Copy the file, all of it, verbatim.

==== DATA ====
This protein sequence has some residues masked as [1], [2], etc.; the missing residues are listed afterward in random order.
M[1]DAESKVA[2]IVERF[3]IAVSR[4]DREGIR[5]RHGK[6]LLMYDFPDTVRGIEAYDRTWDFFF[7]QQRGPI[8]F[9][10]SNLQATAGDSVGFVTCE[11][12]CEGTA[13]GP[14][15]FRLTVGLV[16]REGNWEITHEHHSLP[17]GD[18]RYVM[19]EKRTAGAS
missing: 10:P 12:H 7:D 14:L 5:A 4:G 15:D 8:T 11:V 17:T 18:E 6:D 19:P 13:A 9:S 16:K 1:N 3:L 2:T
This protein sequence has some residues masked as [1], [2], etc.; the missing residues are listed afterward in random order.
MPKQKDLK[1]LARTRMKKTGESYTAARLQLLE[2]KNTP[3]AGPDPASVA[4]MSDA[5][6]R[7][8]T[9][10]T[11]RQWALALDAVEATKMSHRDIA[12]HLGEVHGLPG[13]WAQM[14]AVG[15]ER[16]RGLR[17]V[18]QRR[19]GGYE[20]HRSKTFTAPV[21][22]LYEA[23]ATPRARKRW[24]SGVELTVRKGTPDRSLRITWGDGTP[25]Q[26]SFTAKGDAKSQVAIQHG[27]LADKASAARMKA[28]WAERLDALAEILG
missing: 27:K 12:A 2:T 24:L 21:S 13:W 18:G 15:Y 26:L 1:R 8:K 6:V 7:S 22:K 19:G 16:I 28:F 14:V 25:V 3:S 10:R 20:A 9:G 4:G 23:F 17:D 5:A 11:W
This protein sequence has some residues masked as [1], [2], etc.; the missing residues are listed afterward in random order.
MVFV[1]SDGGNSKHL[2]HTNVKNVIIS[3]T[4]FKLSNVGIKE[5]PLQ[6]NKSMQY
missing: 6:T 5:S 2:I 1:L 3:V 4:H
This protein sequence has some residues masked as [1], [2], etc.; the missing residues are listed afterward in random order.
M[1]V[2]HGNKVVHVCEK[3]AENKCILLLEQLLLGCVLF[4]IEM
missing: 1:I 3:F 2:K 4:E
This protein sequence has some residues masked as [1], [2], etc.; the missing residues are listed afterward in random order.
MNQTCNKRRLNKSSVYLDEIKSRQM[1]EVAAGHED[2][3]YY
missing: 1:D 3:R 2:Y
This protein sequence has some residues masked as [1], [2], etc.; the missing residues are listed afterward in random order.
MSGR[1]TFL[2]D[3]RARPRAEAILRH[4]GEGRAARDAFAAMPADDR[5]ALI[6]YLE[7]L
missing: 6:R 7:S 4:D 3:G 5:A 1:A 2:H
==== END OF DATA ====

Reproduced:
This protein sequence has some residues masked as [1], [2], etc.; the missing residues are listed afterward in random order.
M[1]DAESKVA[2]IVERF[3]IAVSR[4]DREGIR[5]RHGK[6]LLMYDFPDTVRGIEAYDRTWDFFF[7]QQRGPI[8]F[9][10]SNLQATAGDSVGFVTCE[11][12]CEGTA[13]GP[14][15]FRLTVGLV[16]REGNWEITHEHHSLP[17]GD[18]RYVM[19]EKRTAGAS
missing: 10:P 12:H 7:D 14:L 5:A 4:G 15:D 8:T 11:V 17:T 18:E 6:D 19:P 13:A 9:S 16:K 1:N 3:L 2:T
This protein sequence has some residues masked as [1], [2], etc.; the missing residues are listed afterward in random order.
MPKQKDLK[1]LARTRMKKTGESYTAARLQLLE[2]KNTP[3]AGPDPASVA[4]MSDA[5][6]R[7][8]T[9][10]T[11]RQWALALDAVEATKMSHRDIA[12]HLGEVHGLPG[13]WAQM[14]AVG[15]ER[16]RGLR[17]V[18]QRR[19]GGYE[20]HRSKTFTAPV[21][22]LYEA[23]ATPRARKRW[24]SGVELTVRKGTPDRSLRITWGDGTP[25]Q[26]SFTAKGDAKSQVAIQHG[27]LADKASAARMKA[28]WAERLDALAEILG
missing: 27:K 12:A 2:T 24:L 21:S 13:W 18:G 15:Y 26:L 1:R 8:K 6:V 7:S 22:K 19:G 16:I 28:F 14:V 25:V 3:S 10:R 20:A 9:G 4:G 23:F 17:D 5:A 11:W
This protein sequence has some residues masked as [1], [2], etc.; the missing residues are listed afterward in random order.
MVFV[1]SDGGNSKHL[2]HTNVKNVIIS[3]T[4]FKLSNVGIKE[5]PLQ[6]NKSMQY
missing: 6:T 5:S 2:I 1:L 3:V 4:H
This protein sequence has some residues masked as [1], [2], etc.; the missing residues are listed afterward in random order.
M[1]V[2]HGNKVVHVCEK[3]AENKCILLLEQLLLGCVLF[4]IEM
missing: 1:I 3:F 2:K 4:E
This protein sequence has some residues masked as [1], [2], etc.; the missing residues are listed afterward in random order.
MNQTCNKRRLNKSSVYLDEIKSRQM[1]EVAAGHED[2][3]YY
missing: 1:D 3:R 2:Y
This protein sequence has some residues masked as [1], [2], etc.; the missing residues are listed afterward in random order.
MSGR[1]TFL[2]D[3]RARPRAEAILRH[4]GEGRAARDAFAAMPADDR[5]ALI[6]YLE[7]L
missing: 6:R 7:S 4:D 3:G 5:A 1:A 2:H